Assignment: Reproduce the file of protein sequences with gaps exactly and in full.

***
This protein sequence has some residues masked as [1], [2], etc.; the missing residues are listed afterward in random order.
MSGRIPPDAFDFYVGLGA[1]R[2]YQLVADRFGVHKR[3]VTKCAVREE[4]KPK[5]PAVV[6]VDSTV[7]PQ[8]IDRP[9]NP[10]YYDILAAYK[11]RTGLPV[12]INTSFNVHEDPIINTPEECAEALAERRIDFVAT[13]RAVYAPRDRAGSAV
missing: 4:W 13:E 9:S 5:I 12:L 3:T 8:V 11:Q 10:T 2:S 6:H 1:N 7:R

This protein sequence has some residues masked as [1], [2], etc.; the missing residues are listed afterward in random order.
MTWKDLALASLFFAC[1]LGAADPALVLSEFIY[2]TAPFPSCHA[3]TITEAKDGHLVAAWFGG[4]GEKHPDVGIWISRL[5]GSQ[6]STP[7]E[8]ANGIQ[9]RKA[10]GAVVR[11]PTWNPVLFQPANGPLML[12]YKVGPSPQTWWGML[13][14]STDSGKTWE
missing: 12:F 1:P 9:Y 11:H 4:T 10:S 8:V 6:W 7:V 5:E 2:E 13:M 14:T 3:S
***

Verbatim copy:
This protein sequence has some residues masked as [1], [2], etc.; the missing residues are listed afterward in random order.
MSGRIPPDAFDFYVGLGA[1]R[2]YQLVADRFGVHKR[3]VTKCAVREE[4]KPK[5]PAVV[6]VDSTV[7]PQ[8]IDRP[9]NP[10]YYDILAAYK[11]RTGLPV[12]INTSFNVHEDPIINTPEECAEALAERRIDFVAT[13]RAVYAPRDRAGSAV
missing: 4:W 13:E 9:S 5:I 12:L 3:T 8:V 11:Q 10:T 2:S 6:H 1:N 7:R

This protein sequence has some residues masked as [1], [2], etc.; the missing residues are listed afterward in random order.
MTWKDLALASLFFAC[1]LGAADPALVLSEFIY[2]TAPFPSCHA[3]TITEAKDGHLVAAWFGG[4]GEKHPDVGIWISRL[5]GSQ[6]STP[7]E[8]ANGIQ[9]RKA[10]GAVVR[11]PTWNPVLFQPANGPLML[12]YKVGPSPQTWWGML[13][14]STDSGKTWE
missing: 12:F 1:P 9:Y 11:H 4:T 10:S 8:V 6:W 7:V 5:E 2:E 13:M 14:T 3:S